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Matthew Rolston: Madonna as Marlene, Los Angeles, 1986


Madonna as Marlene, Los Angeles, 1986, Archival Pigment Print

Madonna as Marlene, Los Angeles, 1986

Archival Pigment Print

Combined Edition of 15

20 x 24 inches

30 x 40 inches

50 x 60 inches

It has always been my goal to surprise an audience with an image that challenges preconceived notions of a particular subject, especially if that person is extremely well known.

I like to think of my photographs from the 1980s as attempting to be entertainment experiences all on their own. And I often leave small clues behind in my images that might amuse my audience with a sly touch of wit.

For this portrait of Madonna, it’s important to remember the context of the period in which it was made, the late 1980s. At that time, Madonna was widely known as the “Queen of Reinvention,” because for almost every new song, album cover, video, etc, she presented herself in a completely new or different way.

Another element to consider is that the 1980s saw the beginnings of a shift in traditional gender presentation – particularly in the pop music world – and we are still living with the results of that shift in the pop culture of today.

I decided to dress Madonna as a man. And that of course led me to think of the ways in which Hollywood glamour star Marlene Dietrich presented herself, particularly in the 1930 film Morocco directed by Josef von Sternberg.

So, I studied that film, and I discovered a scene in which Dietrich sits before a makeup mirror on which is inscribed (in lipstick), “I changed my mind Good luck.” This struck me as potentially amusing in the context of Madonna and her many reinventions, so I decided to base the concept of my portrait on that moment in the film.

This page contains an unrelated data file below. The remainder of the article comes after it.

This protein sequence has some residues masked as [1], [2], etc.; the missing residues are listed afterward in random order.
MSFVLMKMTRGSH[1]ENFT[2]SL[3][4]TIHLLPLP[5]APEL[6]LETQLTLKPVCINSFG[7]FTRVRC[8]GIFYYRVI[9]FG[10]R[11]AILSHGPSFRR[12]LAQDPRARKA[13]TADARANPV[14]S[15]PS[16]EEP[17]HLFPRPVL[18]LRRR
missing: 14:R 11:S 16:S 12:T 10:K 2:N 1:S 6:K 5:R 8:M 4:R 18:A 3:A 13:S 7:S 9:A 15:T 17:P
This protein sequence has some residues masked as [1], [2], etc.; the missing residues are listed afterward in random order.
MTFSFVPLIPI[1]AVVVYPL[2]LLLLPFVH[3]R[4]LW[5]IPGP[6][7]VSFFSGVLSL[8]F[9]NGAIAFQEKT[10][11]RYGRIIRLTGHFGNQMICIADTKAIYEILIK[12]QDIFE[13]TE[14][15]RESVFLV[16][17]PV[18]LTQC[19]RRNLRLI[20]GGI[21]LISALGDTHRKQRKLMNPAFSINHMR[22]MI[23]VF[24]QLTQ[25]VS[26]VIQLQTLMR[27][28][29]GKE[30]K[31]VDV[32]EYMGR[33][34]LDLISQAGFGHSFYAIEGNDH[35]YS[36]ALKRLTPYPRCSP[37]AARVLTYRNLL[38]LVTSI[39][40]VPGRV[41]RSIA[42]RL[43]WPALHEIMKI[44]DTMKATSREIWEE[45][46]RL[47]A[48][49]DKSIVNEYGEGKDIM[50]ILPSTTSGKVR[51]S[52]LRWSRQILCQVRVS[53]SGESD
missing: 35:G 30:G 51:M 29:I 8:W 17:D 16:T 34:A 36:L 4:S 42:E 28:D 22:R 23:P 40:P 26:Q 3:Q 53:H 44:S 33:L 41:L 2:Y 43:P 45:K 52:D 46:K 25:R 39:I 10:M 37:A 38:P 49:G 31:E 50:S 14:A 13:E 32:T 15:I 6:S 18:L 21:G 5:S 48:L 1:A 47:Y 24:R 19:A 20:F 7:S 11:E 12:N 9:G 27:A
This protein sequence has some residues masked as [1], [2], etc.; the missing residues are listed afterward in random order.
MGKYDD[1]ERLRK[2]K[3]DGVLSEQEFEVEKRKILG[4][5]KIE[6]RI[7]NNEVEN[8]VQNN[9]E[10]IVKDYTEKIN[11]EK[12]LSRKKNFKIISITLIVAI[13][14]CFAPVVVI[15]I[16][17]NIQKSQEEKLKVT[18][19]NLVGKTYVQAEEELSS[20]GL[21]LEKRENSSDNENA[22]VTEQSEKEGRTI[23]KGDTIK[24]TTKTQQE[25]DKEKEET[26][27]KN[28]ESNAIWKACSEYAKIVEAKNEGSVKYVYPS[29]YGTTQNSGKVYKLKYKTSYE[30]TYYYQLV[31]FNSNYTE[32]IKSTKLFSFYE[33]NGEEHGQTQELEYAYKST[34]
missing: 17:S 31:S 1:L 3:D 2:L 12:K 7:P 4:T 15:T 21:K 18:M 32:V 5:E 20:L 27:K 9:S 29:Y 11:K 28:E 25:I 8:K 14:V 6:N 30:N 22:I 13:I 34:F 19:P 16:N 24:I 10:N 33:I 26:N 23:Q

By including that loaded phrase on the mirror in my image, it was as if she was saying to her audience, “Good luck trying to understand me. You thought you knew me? Not so much.”

A few more things to point out in this image: It’s not really backstage anywhere, it’s a set of backstage, one that I had built in my studio. On the back of one of the scenery flats is a sign that says, “No Smoking.” But of course, rule-breaker Madonna is flaunting a lit cigarette. One of the songs that made Madonna’s career was called “Lucky Star,” and if you look very closely at the image, you can see clearly that the cigarette is labeled, “Lucky Strike.” And of course, the words “Good luck” in the mirror inscription also refer to Lucky Star.

Another interesting note, Madonna had never yet presented herself cross-dressed, nor had been made to look like Marlene Dietrich, nor had any image of Madonna ever referenced the post-Weimar aesthetic that von Sternberg and Dietrich brought to Hollywood in the 1930s.

Clearly, this image had its own effect on Madonna personally, because four years later, she presented herself almost exactly in the style of this image for her video “Vogue,” directed by David Fincher.

  • Matthew Rolston, 2018